If the oil price is below 80 US dollars per barrel of oil, however, the buyer countries, whose consumers, the global trade with goods that require a high capital input, and the global economy in general benefit because the main share of consumption constitutes the main share of the global economy. Contrary to popular belief, the production of shale oil and shale gas, as well as Canadian tar sand, only leads in the short term to lower energy costs for consumers and consumption in the United States. The reason for this is that the risk of a permanent drop in prices with simultaneously rising capital costs has not yet been priced into the lending of banks and investment companies. Due to the low interest rate policy of banks and investment companies, investors and investment companies have been looking for investment opportunities with a good return. It was assumed that shale oil and shale gas is a product with consistent, or at least rising, market prices, while at the same time the global economy was expected to record rising energy consumption. But the assumption is in some ways a false reflection of reality, because although some in the energy industry do not want to admit it, it is far from certain whether the price of crude oil will rise again. As described in the last paragraph, a rising price of crude oil results in stagnating global economic growth. This naturally also reduces the production of goods, in particular goods that contain oil, such as chemical products and products that require a great deal of oil, for example in agricultural production. Rising prices also mean less consumption. This vicious circle leads to less oil being needed on the market, and as a consequence the storage capacities of the oil-producing countries and warehouses in the major ports are no longer used up so quickly. There is a relative oversupply, and the price of oil and, in part, natural gas falls.


Why the Saudi energy policy has opened Pandora’s Box, and why Saudi Arabia has a hard time assessing the consequences of its own trade.

That means Saudi Arabia is trying to get a balancing act done, precisely because Saudi Arabia has to maintain its strategic edge in energy geopolitics. At the moment it seems that the world economy is not able to pay prices for crude oil of more than 80 US dollars per barrel.  At the same time Saudi Arabia of course wants to have low market prices for crude oil over a longer period of time, because this destroys the long or short term business model of the shale oil and shale gas producers in the United States which could possibly become a competitor of Saudi Arabia. Low market prices for crude oil clean up the market for crude oil from Saudi Arabia’s point of view and give Saudi Arabia a monopoly position in global energy trading. However, it must also be considered here that Saudi Arabia did not expect the fall in the price of crude oil to last so long and eat up its own financial reserves.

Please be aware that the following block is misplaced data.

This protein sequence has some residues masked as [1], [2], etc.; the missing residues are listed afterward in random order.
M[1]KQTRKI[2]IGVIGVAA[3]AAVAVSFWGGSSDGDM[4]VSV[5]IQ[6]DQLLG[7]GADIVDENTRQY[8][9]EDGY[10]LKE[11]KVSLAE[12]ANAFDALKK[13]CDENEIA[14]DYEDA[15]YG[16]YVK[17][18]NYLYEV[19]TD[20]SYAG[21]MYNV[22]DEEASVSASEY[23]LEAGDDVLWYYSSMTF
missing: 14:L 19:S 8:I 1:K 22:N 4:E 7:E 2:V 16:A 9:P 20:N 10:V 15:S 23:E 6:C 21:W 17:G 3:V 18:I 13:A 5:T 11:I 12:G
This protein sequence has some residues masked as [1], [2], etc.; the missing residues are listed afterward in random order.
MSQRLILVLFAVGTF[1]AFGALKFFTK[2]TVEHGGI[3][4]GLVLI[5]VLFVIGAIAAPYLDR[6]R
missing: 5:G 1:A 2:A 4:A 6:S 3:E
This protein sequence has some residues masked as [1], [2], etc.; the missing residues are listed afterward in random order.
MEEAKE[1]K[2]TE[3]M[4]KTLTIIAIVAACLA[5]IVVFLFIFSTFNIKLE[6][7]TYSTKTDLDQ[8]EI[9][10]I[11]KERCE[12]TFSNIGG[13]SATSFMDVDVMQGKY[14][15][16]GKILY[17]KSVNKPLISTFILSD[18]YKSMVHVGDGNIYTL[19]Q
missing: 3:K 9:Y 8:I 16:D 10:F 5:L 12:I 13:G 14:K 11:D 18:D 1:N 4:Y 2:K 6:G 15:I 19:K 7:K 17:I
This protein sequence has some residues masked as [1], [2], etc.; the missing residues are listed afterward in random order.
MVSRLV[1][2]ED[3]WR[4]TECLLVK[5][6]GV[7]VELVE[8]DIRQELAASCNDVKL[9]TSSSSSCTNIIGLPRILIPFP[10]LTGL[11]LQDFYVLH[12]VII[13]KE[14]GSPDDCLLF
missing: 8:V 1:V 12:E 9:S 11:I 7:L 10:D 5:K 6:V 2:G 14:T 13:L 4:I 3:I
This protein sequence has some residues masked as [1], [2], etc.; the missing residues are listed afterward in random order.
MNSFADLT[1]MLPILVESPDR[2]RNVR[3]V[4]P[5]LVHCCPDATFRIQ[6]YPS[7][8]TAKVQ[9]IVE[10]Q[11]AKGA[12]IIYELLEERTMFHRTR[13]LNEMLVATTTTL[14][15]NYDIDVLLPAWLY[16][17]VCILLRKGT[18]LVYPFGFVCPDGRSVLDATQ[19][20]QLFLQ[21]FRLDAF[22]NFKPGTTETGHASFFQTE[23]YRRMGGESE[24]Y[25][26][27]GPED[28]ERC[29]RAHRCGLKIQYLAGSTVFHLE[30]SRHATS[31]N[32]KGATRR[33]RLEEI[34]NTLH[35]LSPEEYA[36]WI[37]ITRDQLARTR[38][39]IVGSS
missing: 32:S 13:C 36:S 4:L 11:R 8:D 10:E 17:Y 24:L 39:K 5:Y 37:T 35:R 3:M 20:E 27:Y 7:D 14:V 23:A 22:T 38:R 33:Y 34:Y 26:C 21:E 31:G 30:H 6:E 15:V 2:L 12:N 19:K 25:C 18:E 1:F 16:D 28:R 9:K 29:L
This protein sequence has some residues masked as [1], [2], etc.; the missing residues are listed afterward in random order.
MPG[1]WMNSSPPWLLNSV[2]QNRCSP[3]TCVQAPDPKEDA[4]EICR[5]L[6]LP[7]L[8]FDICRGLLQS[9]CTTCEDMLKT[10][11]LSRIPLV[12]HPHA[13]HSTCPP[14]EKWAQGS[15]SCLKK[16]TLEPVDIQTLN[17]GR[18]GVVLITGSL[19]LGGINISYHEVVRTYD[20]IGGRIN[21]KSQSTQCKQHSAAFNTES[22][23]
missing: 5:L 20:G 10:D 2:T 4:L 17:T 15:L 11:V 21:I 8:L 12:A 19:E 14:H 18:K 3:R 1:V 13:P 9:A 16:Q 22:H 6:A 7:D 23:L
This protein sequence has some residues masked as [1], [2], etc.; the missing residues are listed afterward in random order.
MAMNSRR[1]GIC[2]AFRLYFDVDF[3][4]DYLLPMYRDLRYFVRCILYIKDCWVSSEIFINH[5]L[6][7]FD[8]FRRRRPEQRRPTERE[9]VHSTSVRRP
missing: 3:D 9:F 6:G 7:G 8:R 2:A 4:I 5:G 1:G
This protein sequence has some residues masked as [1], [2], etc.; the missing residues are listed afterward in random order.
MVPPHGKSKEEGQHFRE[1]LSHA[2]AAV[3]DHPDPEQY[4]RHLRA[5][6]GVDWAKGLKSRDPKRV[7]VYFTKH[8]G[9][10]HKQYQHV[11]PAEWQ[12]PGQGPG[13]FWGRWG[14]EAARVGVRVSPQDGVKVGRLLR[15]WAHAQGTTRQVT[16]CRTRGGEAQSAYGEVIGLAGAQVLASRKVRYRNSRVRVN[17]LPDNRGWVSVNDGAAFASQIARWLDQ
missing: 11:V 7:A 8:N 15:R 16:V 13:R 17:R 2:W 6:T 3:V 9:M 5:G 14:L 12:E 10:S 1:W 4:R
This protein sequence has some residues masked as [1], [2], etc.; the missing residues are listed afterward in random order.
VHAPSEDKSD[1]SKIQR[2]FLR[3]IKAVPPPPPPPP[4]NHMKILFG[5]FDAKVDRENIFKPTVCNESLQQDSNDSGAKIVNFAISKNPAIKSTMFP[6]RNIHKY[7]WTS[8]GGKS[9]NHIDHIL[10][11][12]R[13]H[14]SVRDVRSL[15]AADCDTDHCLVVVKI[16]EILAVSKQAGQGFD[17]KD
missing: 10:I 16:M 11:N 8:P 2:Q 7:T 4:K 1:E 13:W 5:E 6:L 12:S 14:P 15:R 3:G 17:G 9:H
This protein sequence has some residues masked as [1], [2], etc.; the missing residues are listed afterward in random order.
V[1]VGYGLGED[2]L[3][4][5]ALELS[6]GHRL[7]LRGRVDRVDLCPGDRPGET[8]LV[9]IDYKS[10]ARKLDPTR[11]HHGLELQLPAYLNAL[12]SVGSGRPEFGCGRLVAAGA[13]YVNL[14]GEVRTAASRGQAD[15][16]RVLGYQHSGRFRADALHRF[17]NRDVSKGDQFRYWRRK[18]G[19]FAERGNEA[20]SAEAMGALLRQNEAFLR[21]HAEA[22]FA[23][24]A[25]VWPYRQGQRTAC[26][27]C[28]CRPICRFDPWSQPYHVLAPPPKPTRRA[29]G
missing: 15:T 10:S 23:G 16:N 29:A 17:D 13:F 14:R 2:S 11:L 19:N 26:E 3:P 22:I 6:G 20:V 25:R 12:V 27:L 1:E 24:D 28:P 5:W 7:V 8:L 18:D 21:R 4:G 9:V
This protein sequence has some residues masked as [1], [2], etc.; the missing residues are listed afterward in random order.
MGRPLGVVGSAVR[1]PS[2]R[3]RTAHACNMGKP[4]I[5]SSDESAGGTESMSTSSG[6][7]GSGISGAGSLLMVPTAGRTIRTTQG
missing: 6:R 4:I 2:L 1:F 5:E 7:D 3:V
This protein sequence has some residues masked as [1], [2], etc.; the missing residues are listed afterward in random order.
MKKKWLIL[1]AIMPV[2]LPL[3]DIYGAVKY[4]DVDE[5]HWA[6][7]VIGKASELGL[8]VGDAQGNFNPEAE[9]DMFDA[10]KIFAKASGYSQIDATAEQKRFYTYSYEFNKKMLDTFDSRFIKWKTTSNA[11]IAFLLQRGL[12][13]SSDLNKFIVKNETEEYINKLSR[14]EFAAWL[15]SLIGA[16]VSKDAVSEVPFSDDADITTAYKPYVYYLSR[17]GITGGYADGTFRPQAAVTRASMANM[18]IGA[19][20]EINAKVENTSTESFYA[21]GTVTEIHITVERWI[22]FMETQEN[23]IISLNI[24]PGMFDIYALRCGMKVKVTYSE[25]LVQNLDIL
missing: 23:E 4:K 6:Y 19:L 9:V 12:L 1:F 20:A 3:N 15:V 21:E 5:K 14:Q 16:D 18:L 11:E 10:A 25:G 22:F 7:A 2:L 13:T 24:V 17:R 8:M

A wind of change blows through the desert

Furthermore there are big problems within OPEC, because some states of OPEC which are decisive for the market cannot endure such low market prices for crude oil in the long run, such as Venezuela which has its own political problems at the moment. The question of how Saudi Arabia reacts to international price fluctuations also depends on the net consumption of its own country. Saudi Arabia’s energy consumption is growing rapidly, partly because of its growing population. This means that Saudi Arabia has less and less leeway to control global energy trade because less and less oil is exported. Of course, this also means that the sources of income of the Saudi state will decrease, unless Saudi Arabia’s domestic economy becomes more productive and Saudi Arabia industrializes.

I mentioned Qatar’s energy policy and geopolitical strategy in a previous article. Now it turns out that Qatar wants to leave OPEC. Now you have to know that Qatar is one of the largest natural gas suppliers in the world. So Saudi Arabia loses further influence over the global energy trade due to diplomatic tensions over Qatar. Probably Saudi Arabia will continue to hold on to its military ally, the United States, and therefore it is more likely that energy policy decisions from outside will affect Saudi Arabia, and the country will have to change again as the wind blows through the desert.


References:

Simeon Kerr and Anjli Raval, Financial Times, Qatar’s exit from Opec deepens rift with Saudi Arabia, December 2018 [available at: https://www.ft.com/content/a4b4e90c-f7a1-11e8-8b7c-6fa24bd5409c]